|“World War I Exhibition”
Carroll County Times for 14 November 1993
By Jay Graybeal
75 years have passed since the “doughboys” of General Pershing’s American Expeditionary Forces went “Over There.” Transported by “blue jackets” and brigaded with some “leathernecks,” the Americans “kicked the Kaiser” and helped end the Great War for Civilization. While nearly all of them have passed into history, their deeds live on in publications, film, and in the memories of their descendants. Their war was one of the “good” ones; that is, as terrible as it was, Americans were nearly unanimous that it had to be fought. The Historical Society of Carroll County has mounted an exhibition and issued a publication dedicated to those men and women who offered their lives to help “make the world safe for democracy.”
The month of July 1914 ended much like prior ones in the Maryland Piedmont. Correspondents in the small Carroll County villages furnished local newspaper editors with a stream of news items from their respective areas. In Silver Run the Lutheran Men’s Bible Class held its annual outing and the participants enjoyed playing baseball and croquet, shooting clay pigeons, and eating a picnic dinner. The Ladies Aid Society in Emory held their lawn fete and in Gamber the Mt. Pleasant Sunday School held their annual picnic. Elsewhere in the county, families were enjoying a pleasant summer of get-togethers.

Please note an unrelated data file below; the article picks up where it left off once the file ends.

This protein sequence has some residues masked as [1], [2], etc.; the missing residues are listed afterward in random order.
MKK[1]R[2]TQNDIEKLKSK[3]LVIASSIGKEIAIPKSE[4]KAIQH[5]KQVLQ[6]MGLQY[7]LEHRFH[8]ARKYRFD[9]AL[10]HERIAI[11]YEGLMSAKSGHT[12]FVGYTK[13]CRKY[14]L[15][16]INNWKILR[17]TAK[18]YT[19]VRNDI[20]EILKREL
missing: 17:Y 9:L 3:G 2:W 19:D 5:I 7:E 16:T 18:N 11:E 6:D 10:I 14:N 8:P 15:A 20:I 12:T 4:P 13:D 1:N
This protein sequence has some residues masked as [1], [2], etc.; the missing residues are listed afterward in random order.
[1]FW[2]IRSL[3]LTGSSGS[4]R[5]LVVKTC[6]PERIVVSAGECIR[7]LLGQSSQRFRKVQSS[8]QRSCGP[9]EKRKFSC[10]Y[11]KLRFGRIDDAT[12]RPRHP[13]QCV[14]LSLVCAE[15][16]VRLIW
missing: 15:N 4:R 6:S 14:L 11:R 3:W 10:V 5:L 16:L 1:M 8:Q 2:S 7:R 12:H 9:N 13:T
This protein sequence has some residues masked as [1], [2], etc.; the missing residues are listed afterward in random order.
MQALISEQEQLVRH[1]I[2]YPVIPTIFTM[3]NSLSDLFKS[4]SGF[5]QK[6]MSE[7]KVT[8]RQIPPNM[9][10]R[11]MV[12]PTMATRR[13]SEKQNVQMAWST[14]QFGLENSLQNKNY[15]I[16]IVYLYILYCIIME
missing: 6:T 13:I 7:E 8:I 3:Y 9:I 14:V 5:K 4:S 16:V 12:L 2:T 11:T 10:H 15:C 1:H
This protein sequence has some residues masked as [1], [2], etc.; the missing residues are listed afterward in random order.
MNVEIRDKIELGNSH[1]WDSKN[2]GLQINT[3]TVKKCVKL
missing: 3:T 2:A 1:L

Half a world away, events were taking place that would have a profound impact on nearly every household in the county. The assassination of Archduke Francis Ferdinand and his wife by a Serbian terrorist on June 28 led to a declaration of war by Austria-Hungary against Serbia a month later. Within a week Germany was allied with Austria-Hungary against Great Britain, France, Russia and Italy. The outbreak of war in Europe was featured in the local press. The 31 July issue of the Westminster Democratic Advocate carried the front page headline “Austria and Serbia at War,” however, the story received second billing to the report of a local murder. In subsequent weeks readers followed the war but few thought that it would ever have much impact on their lives. This view would later change as the war news grew worse.